Yep couldn’t agree more. I had entered my great grandmother and someone has her emigrating to New York. Family took me to see her shortly before she died in Sussex, UK 🙁

I often merge duplicates. Every child has a new set of parents, so one has to do a large number of merges. I pick them up through my Legacy tree. Then I connect families up as well. I often do a @WikiTreers family at the same time as a FS one

Yes, I’ve started doing this more. Finish research on someone then do FS and WikiTree. Not done many yet though

Ive done grandparents and great grandparents as biographies on blog then added to Wiktree, might need to also add to FS. But in blog I embed images and newspaper clippings. Harder to do in wikitree.

I almost forgot about Books! you’ve got to check out what is available there.

I often peruse the FS YT channel too they have gradually added many of the RootsTech videos

Now I look at it, I have used the Wiki. But I tend to go straight to the record set that I want to use rather than going through that site.

The @FamilySearch wiki is a place I check for information. It is wonderful for people like me that have not been researching for years. There is links to all types of content that can help with #familyhistory research.

Yes and it’s great when you suddenly find yourself researching in a completely new and unfamiliar area as has happened to me a few times

I’ve used the message facility, but it is unreliable as notifications do not always arrive to let you know there is a message. I haven’t used memories yet, but plan to load some of my @WikiTreers profiles when they are rechecked.

The @FamilySearch wiki is a place I check for information. It is wonderful for people like me that have not been researching for years. There is links to all types of content that can help with #familyhistory research.

I like the phone app for when I am out & about. Useful for #familyhistory discussions when needing to check something out. It’s easy to use. Also for events like Relatives at #RootsTech.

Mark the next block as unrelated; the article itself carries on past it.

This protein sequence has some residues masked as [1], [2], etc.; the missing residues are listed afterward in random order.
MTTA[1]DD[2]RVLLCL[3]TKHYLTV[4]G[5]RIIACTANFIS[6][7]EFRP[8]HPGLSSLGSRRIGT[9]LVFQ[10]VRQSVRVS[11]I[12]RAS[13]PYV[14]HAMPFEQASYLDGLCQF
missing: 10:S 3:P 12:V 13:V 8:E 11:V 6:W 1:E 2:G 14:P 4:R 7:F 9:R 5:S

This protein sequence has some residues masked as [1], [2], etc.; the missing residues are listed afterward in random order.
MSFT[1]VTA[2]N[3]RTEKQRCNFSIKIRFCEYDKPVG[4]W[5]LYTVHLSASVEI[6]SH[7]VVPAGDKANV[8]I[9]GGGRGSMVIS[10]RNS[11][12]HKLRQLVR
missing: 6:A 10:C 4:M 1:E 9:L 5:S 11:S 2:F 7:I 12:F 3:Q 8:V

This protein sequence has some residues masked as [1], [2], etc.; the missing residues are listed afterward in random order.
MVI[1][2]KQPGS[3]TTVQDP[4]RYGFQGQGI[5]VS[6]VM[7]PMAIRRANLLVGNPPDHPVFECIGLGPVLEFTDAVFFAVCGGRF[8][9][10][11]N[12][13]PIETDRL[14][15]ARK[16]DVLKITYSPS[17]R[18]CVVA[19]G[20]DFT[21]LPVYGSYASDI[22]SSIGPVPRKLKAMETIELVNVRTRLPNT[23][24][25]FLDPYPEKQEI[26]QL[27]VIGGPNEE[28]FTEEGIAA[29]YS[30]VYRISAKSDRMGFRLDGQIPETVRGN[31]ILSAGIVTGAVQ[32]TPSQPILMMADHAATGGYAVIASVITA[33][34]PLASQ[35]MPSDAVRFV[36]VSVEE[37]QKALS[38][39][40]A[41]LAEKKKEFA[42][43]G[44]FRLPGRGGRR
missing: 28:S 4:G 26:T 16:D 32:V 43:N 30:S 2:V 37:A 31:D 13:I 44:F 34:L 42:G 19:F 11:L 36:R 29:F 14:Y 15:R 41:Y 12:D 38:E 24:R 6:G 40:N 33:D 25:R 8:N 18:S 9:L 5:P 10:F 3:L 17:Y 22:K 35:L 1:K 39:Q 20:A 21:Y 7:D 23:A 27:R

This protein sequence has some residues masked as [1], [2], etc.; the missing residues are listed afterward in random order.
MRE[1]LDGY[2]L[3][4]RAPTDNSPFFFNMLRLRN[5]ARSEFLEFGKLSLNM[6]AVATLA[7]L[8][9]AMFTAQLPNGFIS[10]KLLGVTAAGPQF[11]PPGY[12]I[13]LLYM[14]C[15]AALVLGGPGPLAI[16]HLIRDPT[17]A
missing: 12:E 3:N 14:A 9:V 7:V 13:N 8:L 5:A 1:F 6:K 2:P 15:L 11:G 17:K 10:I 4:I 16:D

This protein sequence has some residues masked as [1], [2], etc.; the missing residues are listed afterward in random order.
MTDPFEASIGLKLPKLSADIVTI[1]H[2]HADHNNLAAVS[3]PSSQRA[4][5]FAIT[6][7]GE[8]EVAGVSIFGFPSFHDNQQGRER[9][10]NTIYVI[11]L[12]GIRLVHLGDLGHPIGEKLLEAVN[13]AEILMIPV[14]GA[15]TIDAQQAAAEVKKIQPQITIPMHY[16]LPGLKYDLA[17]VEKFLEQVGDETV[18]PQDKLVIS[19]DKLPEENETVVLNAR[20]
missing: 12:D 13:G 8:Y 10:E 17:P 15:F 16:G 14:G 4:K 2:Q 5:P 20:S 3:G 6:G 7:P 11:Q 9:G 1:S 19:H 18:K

I love the Wiki. You just never know what you will find there. I have the app on my phone but don’t use it much. Mainly due to lack of travel over recent years

the most useful features on FamilySearch are the Wonderful Wiki, and the Tremendous Tree! Although the tree has some issues, it also has some gems…certificates, photos, obituaries and much, much more.

The tree can have issues but if you do your own research it can still connect you with others researching the same families

I’ve used the wiki for context on unfamiliar record sets but otherwise don’t use the memories/phone app stuff

I have used the Wiki, the phone App, Relatives Around Me during RootsTech, the catalogue, records and I transcribe when I can

I use the Wiki a lot to look up what is available for a place and similarly the Catalogue because not everything is indexed on FamilySearch.

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Are there any areas you would like FamilySearch to focus on for records or functionality, etc? Discuss…

I would like to see more records digitised and able to be seen at home. Going to a FamilySearch Library or an affiliate library is not always easy and you may have to book a spot and stop just when you find something